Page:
Items in AFP with MESH term: Muscle Weakness
ABSTRACT: Muscle weakness is a common complaint among patients presenting to family physicians. Diagnosis begins with a patient history distinguishing weakness from fatigue or asthenia, separate conditions with different etiologies that can coexist with, or be confused for, weakness. The pattern and severity of weakness, associated symptoms, medication use, and family history help the physician determine whether the cause of a patient's weakness is infectious, neurologic, endocrine, inflammatory, rheumatologic, genetic, metabolic, electrolyte-induced, or drug-induced. In the physical examination, the physician should objectively document the patient's loss of strength, conduct a neurologic survey, and search for patterns of weakness and extramuscular involvement. If a specific cause of weakness is suspected, the appropriate laboratory or radiologic studies should be performed. Otherwise, electromyography is indicated to confirm the presence of a myopathy or to evaluate for a neuropathy or a disease of the neuromuscular junction. If the diagnosis remains unclear, the examiner should pursue a tiered progression of laboratory studies. Physicians should begin with blood chemistries and a thyroid-stimulating hormone assay to evaluate for electrolyte and endocrine causes, then progress to creatine kinase level, erythrocyte sedimentation rate, and antinuclear antibody assays to evaluate for rheumatologic, inflammatory, genetic, and metabolic causes. Finally, many myopathies require a biopsy for diagnosis. Pathologic evaluation of the muscle tissue specimen focuses on histologic, histochemical, electron microscopic, biochemical, and genetic analyses; advances in technique have made a definitive diagnosis possible for many myopathies.
ABSTRACT: Peripheral nerve injury of the upper extremity commonly occurs in patients who participate in recreational (e.g., sports) and occupational activities. Nerve injury should be considered when a patient experiences pain, weakness, or paresthesias in the absence of a known bone, soft tissue, or vascular injury. The onset of symptoms may be acute or insidious. Nerve injury may mimic other common musculoskeletal disorders. For example, aching lateral elbow pain may be a symptom of lateral epicondylitis or radial tunnel syndrome; patients who have shoulder pain and weakness with overhead elevation may have a rotator cuff tear or a suprascapular nerve injury; and pain in the forearm that worsens with repetitive pronation activities may be from carpal tunnel syndrome or pronator syndrome. Specific history features are important, such as the type of activity that aggravates symptoms and the temporal relation of symptoms to activity (e.g., is there pain in the shoulder and neck every time the patient is hammering a nail, or just when hammering nails overhead?). Plain radiography and magnetic resonance imaging are usually not necessary for initial evaluation of a suspected nerve injury. When pain or weakness is refractory to conservative therapy, further evaluation (e.g., magnetic resonance imaging, electrodiagnostic testing) or surgical referral should be considered. Recovery of nerve function is more likely with a mild injury and a shorter duration of compression. Recovery is faster if the repetitive activities that exacerbate the injury can be decreased or ceased. Initial treatment for many nerve injuries is nonsurgical.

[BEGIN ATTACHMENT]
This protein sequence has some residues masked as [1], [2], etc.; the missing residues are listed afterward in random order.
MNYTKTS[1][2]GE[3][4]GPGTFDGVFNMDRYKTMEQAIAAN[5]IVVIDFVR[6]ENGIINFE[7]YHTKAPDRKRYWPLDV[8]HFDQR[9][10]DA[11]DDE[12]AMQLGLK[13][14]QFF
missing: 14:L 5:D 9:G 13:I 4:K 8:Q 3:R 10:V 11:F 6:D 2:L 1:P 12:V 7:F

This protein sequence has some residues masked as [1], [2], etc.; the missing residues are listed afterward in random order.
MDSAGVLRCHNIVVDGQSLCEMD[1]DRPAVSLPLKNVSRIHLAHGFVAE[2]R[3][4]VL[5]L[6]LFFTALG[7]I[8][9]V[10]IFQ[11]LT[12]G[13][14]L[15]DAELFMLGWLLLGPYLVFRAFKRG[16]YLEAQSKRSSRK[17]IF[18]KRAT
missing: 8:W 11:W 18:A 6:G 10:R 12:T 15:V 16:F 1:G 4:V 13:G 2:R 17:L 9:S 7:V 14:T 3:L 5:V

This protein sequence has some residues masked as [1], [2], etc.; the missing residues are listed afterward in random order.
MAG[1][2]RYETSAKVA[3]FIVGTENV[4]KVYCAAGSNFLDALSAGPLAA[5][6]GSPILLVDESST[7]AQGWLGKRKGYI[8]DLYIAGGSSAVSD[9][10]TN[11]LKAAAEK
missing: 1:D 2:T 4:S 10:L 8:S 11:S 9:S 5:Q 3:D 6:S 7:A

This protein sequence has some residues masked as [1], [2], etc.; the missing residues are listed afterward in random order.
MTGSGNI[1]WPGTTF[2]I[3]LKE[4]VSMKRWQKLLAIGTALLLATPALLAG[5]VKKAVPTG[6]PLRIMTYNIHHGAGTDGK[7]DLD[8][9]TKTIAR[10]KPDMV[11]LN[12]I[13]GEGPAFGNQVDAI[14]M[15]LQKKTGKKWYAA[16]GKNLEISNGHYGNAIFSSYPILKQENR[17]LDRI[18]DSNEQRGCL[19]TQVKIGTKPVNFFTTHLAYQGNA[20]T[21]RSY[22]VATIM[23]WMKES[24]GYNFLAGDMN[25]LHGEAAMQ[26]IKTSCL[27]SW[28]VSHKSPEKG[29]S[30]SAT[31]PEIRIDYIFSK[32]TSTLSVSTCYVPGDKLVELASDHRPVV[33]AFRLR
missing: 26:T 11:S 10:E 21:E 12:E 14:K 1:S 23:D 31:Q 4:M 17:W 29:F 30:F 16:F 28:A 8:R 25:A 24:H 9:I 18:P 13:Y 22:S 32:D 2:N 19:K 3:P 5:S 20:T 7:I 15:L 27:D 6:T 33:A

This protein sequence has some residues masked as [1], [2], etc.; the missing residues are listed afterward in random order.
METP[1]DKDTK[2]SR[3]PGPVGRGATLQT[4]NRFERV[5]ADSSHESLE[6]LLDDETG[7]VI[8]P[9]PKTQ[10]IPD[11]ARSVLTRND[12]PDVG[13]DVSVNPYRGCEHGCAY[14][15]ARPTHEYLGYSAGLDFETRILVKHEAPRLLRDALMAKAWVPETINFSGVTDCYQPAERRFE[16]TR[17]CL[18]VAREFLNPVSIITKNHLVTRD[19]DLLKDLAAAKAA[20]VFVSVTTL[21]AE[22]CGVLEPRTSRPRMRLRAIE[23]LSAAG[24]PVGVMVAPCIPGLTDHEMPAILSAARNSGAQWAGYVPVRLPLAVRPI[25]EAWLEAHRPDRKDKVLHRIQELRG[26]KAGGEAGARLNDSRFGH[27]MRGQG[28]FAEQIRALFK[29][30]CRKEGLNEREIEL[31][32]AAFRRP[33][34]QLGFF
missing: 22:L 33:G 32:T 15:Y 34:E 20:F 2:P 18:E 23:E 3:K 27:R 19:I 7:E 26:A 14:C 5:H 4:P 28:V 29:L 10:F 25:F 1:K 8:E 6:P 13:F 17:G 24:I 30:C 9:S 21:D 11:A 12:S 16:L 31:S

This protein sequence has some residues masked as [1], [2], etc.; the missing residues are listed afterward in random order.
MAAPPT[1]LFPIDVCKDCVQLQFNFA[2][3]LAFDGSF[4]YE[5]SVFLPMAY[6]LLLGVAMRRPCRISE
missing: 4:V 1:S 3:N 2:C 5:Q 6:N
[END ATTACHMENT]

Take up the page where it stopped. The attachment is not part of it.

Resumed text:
Heat-Related Illness - Article
ABSTRACT: Heat-related illness is a set of preventable conditions ranging from mild forms (e.g., heat exhaustion, heat cramps) to potentially fatal heat stroke. Hot and humid conditions challenge cardiovascular compensatory mechanisms. Once core temperature reaches 104°F (40°C), cellular damage occurs, initiating a cascade of events that may lead to organ failure and death. Early recognition of symptoms and accurate measurement of core temperature are crucial to rapid diagnosis. Milder forms of heat-related illness are manifested by symptoms such as headache, weakness, dizziness, and an inability to continue activity. These are managed by supportive measures including hydration and moving the patient to a cool place. Hyperthermia and central nervous system symptoms should prompt an evaluation for heat stroke. Initial treatments should focus on lowering core temperature through cold water immersion. Applying ice packs to the head, neck, axilla, and groin is an alternative. Additional measures include transporting the patient to a cool environment, removing excess clothing, and intravenous hydration. Delayed access to cooling is the leading cause of morbidity and mortality in persons with heat stroke. Identification of at-risk groups can help physicians and community health agencies provide preventive measures.